We almost certainly will never see an election quite like 2016’s presidential race. Lost among the national spectacle was an emerging trend around public lands issues in the Mountain West. With Montana’s special election on the horizon, candidates would do well to heed the lessons from last November and listen to what voters are saying about public lands, access, and outdoor recreation.
In the Center for Western Priorities’ recently released Winning the West report, we found that the biggest untold story this election cycle was the rise of public lands and the outdoors as key issues in Mountain West races. In Montana, for example, public lands were arguably the defining issue in the governor’s race.
In examining six of the highest-profile contests in Colorado, Montana, and Nevada our report found that protection and management of public lands played an outsized role across the region. Advertising and media coverage shaped the discourse of the campaigns, and candidates of both parties highlighted pro-outdoors positions, designed to demonstrate a respect for the Western way of life.
At the same time, Mountain West voters consistently rejected extreme views on public lands issues – shying away from Ammon Bundy and land seizure proponents represented by Montana Sen. Jennifer Fielder and the Americans Lands Council – in favor of a balanced and commonsense approach, which is becoming the consensus position for winning in the West.
In race after race, candidates won in part by using their commitment for public lands as a wedge issue. At the same time, candidates who took an extreme position in favor of giving away public lands and putting them at risk of private development – a growing “third rail” in Western electoral politics – faced stunning defeats. For example, Idaho politicians Sheryl Nuxoll and Jim Chmelik, both high-profile advocates for transferring national public lands to state ownership, lost their re-election bids in the primary election.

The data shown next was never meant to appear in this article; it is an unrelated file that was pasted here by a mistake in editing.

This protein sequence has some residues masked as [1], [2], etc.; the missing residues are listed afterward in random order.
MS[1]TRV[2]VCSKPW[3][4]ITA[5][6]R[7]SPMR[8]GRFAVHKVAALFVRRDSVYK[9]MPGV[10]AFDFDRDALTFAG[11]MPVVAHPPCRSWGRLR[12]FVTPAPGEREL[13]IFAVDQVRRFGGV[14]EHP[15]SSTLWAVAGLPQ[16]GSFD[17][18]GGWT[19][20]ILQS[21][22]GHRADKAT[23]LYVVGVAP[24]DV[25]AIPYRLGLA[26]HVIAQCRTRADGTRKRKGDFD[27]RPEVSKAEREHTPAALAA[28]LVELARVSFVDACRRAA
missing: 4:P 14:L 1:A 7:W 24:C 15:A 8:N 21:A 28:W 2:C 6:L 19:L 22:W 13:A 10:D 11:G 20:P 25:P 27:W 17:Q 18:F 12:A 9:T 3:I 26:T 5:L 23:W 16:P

Questions on how we balance conservation with recreational use and energy development on public lands have long been a topic of debate in the region. But 2016 marked a key turning point in which standing up for protection and access to American public lands became a prerequisite for electoral success. And that momentum isn’t going anywhere, especially in Montana where over 1,000 people turned out for the Public Lands Rally held earlier this year in Helena with Gov. Steve Bullock.
When Montana Representative Ryan Zinke ran for re-election last November he quickly pivoted away from the GOP platform supporting the disposal of American public lands. He even took the unusual step of resigning his position as a party delegate, citing his disagreement with his party’s position. During a debate, then-Representative Zinke defended his record on the issue, saying: “Let me make it clear. I am not in favor of selling or transferring public lands” – something he repeated in his recent confirmation hearing to become Secretary of the Interior.
As Greg Gianforte and Rob Quist vie for the House seat vacated by now-Interior Secretary Ryan Zinke there will certainly be fierce policy debates. But what shouldn’t be up for debate is the role American public lands play in Montana’s economy, the importance of providing sufficient resources to our land managers, the importance of stream access for all in Montana, and the need to permanently fund America’s most important conservation program—the Land and Water Conservation Fund.
I look forward to watching how the candidates for Montana’s congressional seat demonstrate that they understand the importance of accessing and protecting our public lands. If 2016 is any indication, outdoor issues will play an even more decisive role in future elections.
Jennifer Rokala is the executive director of the Center for Western Priorities.
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